This Is Country Music

This is country music.

This is real life. High hopes and heartbreak. Big dreams and crashing failure. Love and hate. Full throttle Friday nights and redemptive Sunday mornings.

No other genre in music history has so neatly dealt with the contradictions and complicated sense of the human condition like country. At the root of country music’s history has always been a profound and humble sense of self-awareness. The genre was built on knowing its audience. Never rising to the status of super-stardom. Always filled with artists who seemed like they could sit down at a bar and fit right in, no matter how many number one’s the artists could call their own. Relatable. Authentic. Even if just a friendly facade for some artists, this image was, and to some degrees still is, credible. It’s allowed fans to connect with the artists in a bigger way than just playing a record or seeing a show. It’s one of the many things that makes country music special.

We can’t lose it. We simply cannot afford to lose the roots of the genre. Forget for a second the debate over what *sounds* country. I’ll never give up that fight. But almost as important is the connection to the music. The spirit of country can never die. It’s the spark that keeps so many fans and artists from giving up hope. It’s the spark that told Alan Jackson to “keep it country.” The spark that told Cody Jinks to refuse to sell his soul not only to mainstream Nashville but Texas as well. It’s the spark that drove Willie to Texas. The spark that brought Emmylou to Nashville.

The spirit of country music can be found in its past. Waylon questioning how Hank Sr. would have viewed modern country in the 1970s. Loretta singing about her humble upbringing in Butcher Hollow. Uncle Tupelo bridging the punk and country gap with No Depression. Randy Travis, Ricky Skaggs, Steve Earle, George Strait, and Dwight Yoakam all recording their own renditions of new traditional country music. Buck Owens championing the Bakersfield Sound with Don Rich singing harmony. Kristofferson changing the face of Nashville with songs that only he could write. Merle Haggard taking inspiration from the Man in Black and turning it into one of the most legendary careers in music. George Jones living through pain, heartbreak, addiction, and absolute hell to bring us the best stone-cold country music that we could ever hope for.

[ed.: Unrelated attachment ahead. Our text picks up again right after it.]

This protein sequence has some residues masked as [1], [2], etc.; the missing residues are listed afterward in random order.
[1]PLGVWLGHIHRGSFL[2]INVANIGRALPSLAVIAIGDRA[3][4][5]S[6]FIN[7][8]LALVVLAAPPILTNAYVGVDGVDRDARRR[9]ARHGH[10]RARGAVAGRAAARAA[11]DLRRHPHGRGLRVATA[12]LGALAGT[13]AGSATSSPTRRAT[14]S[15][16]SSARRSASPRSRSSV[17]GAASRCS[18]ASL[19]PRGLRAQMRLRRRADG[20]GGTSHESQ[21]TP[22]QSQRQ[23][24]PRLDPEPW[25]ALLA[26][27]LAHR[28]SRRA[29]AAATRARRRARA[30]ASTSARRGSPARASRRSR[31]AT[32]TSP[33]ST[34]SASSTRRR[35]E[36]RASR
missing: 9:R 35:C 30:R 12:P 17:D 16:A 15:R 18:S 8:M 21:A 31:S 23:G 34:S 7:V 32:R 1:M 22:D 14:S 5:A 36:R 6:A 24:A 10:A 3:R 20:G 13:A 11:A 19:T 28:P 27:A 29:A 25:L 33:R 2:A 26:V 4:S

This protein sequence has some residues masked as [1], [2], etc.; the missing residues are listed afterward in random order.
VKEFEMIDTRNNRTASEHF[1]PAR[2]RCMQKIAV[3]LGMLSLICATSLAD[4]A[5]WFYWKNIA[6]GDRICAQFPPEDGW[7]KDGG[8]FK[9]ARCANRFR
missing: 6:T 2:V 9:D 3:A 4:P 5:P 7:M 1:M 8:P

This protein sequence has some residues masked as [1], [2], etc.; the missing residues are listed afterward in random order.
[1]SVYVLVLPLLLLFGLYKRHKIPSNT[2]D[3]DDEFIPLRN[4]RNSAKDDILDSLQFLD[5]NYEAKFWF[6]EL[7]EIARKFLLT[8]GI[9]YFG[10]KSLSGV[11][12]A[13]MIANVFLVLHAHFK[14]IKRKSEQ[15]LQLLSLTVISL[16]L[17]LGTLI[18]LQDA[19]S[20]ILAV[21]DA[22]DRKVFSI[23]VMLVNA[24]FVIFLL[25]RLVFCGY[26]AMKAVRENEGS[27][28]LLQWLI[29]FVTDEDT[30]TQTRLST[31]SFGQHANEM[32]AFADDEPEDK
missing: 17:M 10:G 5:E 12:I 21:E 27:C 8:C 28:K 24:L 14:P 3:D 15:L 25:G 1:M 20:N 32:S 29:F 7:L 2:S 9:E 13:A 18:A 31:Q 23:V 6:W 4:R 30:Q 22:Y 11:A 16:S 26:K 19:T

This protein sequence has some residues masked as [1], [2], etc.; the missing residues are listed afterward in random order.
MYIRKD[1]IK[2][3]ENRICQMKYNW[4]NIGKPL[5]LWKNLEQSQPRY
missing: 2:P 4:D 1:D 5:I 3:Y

But the spirit of country music can still be found today. We just have to look a little harder. It’s Eric Church taking his rock influences and applying them to the country format. “These Boots” is much more than just a song. It’s an anthem. It’s a mission statement. It’s Whitey Morgan, Hank III, and Shooter Jennings creating an underground country movement from scratch. Turnpike Troubadours giving us songs that could all be made into movies. Kip Moore steadfastly refusing to compromise. Gary Allan laying his heart on the line to record Tough All Over. It’s Ryan Bingham serving his own brand of Townes-esque troubadour artistry. Kacey Musgraves and Sturgill Simpson taking home Album of the Year Awards at the Grammy’s. Stapleton releasing albums for those mature enough to listen. Midland taking us back to the 1970s. Brothers Osborne bringing guitar back in a big way.

See, when I speak on Twitter about something not being “country” or not respecting the roots of the genre, I’m not being an asshole. I’m being real. I’m being honest. And I’m doing all I can to protect the foundation of country music. The greatest genre in American music. Stop telling me about music’s need to evolve or that genre is just simply a marketing term. Country music is much more than a product to be marketed. It’s got spirit. It’s got soul. There’s a reason artists like George Jones fought so hard for country music. An artist records what he or she wants. That’s the artist’s choice. But if one artist has a right to record music that breaks barriers, another artist has a right to record music that’s purely country.

For every Maren Morris there’s a William Michael Morgan. Don’t tell me every artist wants to just record art without thinking about it. Art is defined by the artist. And you better be damn sure that there are artists who want to record COUNTRY music. Alan Jackson, George Strait, George Jones, Loretta Lynn, Travis Tritt. Stop using artists for your own agenda. They don’t exist for that. They share your own personal views? Great. They don’t? I don’t give a damn. Judge artists on their music. It must be a sad existence to rely on music that only affirms your personal agenda. Guess what. I’m going to listen to Charlie Daniels play the hell out of “The Devil Went Down to Georgia” and the Dixie Chicks play the hell out of “Wide Open Spaces” in the same night. You know why? Because they both play great country music. Take your agenda and fight for it somewhere else. Because you sure as hell aren’t doing any good trying to divide fans of country music.

Country music will live on forever. Long after the squabbles of what is and isn’t country pass. Long after the fights over which artists hold which political beliefs. The spirit of country music will never fade. And the flame will always be lit. George Jones to Townes van Zandt to Johnny Cash to Patsy Cline to Conway Twitty. Kacey Musgraves to Eric Church to Turnpike Troubadours to Drake White to Luke Combs. There will always be artists to light the way. You can’t take that away.

George Jones and Alan Jackson (from “Taste of Country”)